Bahamas Christian Council (BCC) President Delton Fernander’s apprehension regarding the Free National Movement (FNM) administration’s Non-profit Organisations Bill may be legitimate. The frontman for this controversial bill is Finance Minister K. Peter Turnquest. The East Grand Bahama MP and deputy prime minister has shown that he is not timid in pushing the envelope, no matter how unpopular, as was the case with the 60 percent hike in VAT earlier in the year.
Turnquest’s argument is that this particular bill is aimed at bringing The Bahamas in full compliance with the standards of the European Union and the Organization for Economic Co-operation Development. Christian fundamentalists typically view such international bodies as organizations which will be used by the antichrist in the last days.
Nassau Guardian columnist Simon took aim at Fernander and the BCC in a recent column, which suggests to me that the columnist views the BCC president as a Progressive Liberal Party supporter. Whatever Fernander’s political persuasion is, the Christian community will view this NPO Bill as an encumbrance and an intrusion by the FNM administration into the affairs of the church. I cannot imagine any of the thousands of churches facilitating terrorist activities, unless someone within the FNM administration believes that churches in The Bahamas will engage in terrorism much like Irish Republican Army Catholics and Protestants in Northern Ireland or like Shiite and Sunni Muslims in Iraq and Iran.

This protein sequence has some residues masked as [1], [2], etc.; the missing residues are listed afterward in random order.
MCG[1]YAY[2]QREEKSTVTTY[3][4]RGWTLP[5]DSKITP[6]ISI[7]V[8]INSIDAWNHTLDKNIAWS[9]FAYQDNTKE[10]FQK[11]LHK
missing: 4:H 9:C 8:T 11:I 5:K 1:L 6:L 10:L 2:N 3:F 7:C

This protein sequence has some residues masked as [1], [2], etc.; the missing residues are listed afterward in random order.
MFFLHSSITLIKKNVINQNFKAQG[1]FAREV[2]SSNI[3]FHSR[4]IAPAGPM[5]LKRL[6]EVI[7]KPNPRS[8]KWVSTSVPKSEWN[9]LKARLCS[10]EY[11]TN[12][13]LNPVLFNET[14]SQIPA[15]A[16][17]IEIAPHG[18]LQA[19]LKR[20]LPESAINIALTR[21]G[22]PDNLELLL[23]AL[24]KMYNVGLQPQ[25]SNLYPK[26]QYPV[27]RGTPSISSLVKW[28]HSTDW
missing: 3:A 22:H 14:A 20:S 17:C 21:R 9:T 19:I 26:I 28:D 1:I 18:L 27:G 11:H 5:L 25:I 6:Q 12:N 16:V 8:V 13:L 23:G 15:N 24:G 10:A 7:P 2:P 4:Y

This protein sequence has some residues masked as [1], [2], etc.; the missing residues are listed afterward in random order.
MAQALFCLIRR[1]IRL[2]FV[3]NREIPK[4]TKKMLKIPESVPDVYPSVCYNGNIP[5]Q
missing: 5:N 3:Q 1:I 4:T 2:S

Christians are of the view that taxes belong to the government, while tithes and offerings belong to God. The government should not be poking its nose into the financial affairs of the church, as such a move could be viewed as overreach. And the church should not be poking its nose into the financial affairs of the state. Both institutions have divine roles to play and must stay within their respective lanes. That’s just my view on this matter.
– Kevin Evans